Here, from the Advertiser article, is what you need to know:
In 2004, when the project first was proposed, city officials predicted LUS could offer all three services for lower rates than its competitors charged at the time. The project has yet to get off the ground. Competitors, including BellSouth and Cox Communications, have battled the city's plans in the state Legislature, before the Louisiana Public Service Commission and in court.The story, such as it is, is that Judge Rubin has told the LPUA--the governing body of LUS--to get on about the process of hearing the complaint.
This is all about trying to stop or drive up the cost of the sale of the bonds that will support the fiber build. --That bond sale is has NO logical connection to putative complaint. My guess is that this lawsuit, which began as a way to smear LUS during the fiber fight, has degenerated (if that is possible) into a pure extortion game. Eastin, Naquin and the bevy of lawyers probably want to get paid off for going away. That's not uncommon in class action lawsuits.
Monday, May 22, 2006
The study's chief conclusion is that the best way to get broadband to more of Nebraska is to allow Nebraska's public electrical utilities and municipalities to get into the business. The study points out that the private providers have had more than a decade to provide competitive services and haven't done so and that prohibiting local competitors puts Nebrasksa at a disadvantage.
That involves getting rid of a law that unduely constrains public competion.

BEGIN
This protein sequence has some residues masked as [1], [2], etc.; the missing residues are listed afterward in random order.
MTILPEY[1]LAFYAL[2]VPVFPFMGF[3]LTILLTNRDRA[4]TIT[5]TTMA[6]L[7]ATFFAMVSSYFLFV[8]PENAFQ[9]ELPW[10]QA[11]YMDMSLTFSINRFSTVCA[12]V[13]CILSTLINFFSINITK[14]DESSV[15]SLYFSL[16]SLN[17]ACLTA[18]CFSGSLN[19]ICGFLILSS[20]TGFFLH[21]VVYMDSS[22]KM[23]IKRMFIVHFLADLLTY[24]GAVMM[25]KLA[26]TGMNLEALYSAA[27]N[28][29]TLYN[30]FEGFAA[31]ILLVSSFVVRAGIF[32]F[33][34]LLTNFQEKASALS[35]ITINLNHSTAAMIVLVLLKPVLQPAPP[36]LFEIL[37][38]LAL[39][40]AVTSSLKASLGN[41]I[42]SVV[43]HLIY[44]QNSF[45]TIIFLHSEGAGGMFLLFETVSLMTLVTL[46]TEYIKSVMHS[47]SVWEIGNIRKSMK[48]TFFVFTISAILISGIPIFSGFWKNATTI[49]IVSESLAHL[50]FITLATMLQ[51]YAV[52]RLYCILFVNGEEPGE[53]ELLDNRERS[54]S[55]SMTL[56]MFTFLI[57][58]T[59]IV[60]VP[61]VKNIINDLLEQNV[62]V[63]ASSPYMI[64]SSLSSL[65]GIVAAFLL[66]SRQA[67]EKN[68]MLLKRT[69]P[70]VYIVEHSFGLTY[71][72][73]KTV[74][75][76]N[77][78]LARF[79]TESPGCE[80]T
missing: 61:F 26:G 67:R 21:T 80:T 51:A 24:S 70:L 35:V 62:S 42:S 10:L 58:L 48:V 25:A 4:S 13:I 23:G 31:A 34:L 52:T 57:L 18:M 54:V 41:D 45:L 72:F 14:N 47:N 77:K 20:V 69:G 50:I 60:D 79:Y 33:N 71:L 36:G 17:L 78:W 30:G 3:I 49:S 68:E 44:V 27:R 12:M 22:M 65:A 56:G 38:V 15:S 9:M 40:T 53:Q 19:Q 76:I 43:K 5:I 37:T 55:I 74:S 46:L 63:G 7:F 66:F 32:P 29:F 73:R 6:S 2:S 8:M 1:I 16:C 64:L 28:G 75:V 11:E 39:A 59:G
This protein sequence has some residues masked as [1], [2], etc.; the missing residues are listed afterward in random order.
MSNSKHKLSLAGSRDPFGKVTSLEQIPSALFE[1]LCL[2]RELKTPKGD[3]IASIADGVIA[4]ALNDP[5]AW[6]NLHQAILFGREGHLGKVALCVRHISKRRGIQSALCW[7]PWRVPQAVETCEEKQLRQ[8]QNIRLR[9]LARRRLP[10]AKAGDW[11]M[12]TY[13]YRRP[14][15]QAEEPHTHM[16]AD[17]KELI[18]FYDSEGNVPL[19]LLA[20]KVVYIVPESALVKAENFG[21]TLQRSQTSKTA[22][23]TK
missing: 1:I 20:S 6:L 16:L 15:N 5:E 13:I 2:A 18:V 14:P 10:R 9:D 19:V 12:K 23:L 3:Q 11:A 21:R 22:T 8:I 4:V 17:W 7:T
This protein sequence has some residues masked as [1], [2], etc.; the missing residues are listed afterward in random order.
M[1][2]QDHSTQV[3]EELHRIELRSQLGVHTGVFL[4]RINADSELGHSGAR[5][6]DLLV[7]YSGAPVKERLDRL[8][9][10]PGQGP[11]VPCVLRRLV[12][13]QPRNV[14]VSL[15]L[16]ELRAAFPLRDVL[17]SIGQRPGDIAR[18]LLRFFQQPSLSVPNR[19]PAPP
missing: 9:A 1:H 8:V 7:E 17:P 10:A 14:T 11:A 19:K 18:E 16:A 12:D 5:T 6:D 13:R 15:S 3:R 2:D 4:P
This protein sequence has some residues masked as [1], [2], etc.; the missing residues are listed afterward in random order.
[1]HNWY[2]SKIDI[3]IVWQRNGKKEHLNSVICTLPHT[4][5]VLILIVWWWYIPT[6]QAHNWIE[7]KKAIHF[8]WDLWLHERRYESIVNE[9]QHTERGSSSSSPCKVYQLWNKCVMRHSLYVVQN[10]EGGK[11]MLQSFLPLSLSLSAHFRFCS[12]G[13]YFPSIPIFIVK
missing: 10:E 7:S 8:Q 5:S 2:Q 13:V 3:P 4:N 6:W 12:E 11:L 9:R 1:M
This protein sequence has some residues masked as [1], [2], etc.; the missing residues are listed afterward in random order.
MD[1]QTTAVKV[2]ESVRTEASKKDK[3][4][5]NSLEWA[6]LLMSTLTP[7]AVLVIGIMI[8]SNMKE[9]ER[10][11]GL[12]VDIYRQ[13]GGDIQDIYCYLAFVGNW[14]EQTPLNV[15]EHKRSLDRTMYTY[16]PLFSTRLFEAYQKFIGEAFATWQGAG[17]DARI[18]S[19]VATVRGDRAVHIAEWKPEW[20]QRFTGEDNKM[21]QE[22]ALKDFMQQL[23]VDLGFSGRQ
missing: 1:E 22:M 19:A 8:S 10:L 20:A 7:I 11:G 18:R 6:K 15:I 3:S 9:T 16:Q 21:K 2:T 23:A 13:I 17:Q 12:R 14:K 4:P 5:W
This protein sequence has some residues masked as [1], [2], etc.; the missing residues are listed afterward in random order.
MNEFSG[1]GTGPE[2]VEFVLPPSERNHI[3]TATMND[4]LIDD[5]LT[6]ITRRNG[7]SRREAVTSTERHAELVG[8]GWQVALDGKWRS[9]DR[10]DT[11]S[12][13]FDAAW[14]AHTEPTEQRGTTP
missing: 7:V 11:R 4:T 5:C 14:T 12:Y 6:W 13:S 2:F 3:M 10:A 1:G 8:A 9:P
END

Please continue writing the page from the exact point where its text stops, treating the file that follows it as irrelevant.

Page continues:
They get it in Nebraska.
The local government group and BellSouth/AT&T tried meeting before the hearing in the House Committee as well. It didn't go well. BellSouth/AT&T was willing to compromise on a lot of issues that were not central and unwilling to compromise on things that were. The bill reported out of the House Committee was an odd creature: a bill that was extensively amended, ostensibly to please local government, that was implacably opposed by local government. The story gets the basis for local opposition at least partly right:
The battle goes behind closed doors today, when warring sides will meet privately with Sen. Ken Hollis, R-Metairie, chairman of the Senate Commerce Committee, who has invited the four major groups involved in the fight to a meeting to see if there is any common ground.
The telephone companies are on one side; joining the cable industry in opposition are the Louisiana Municipal Association and the Louisiana Police Jury Association.
The police juries and cities have different reasons from cable operators for opposing the telephone companies. Local governments have two major issues: They want a requirement that the telephone companies would have to build out to every possible customer within their jurisdictions, and they do not want to lose control over the rights of way as they would under the legislation.Those are the two related issues that were emphasized at the House hearings. But the Louisiana Municipal Association has also promoted two other reasons to oppose the law to its membership in a recent action alert. A third reasons to oppose the bill is that it is unnecessary--nothing stands in the way of BellSouth or any company getting a franchise now and providing competitive services. But the fourth reason is still not being talked about much publicly: BellSouth and it's purchaser AT&T who will actually be the corporation to benefit from this law has put itself in the position to pay NO franchise fees. People are uncomfortable talking about it because to bring it up is to all but accuse BellSouth of lying and its allies in the legislature of being dupes.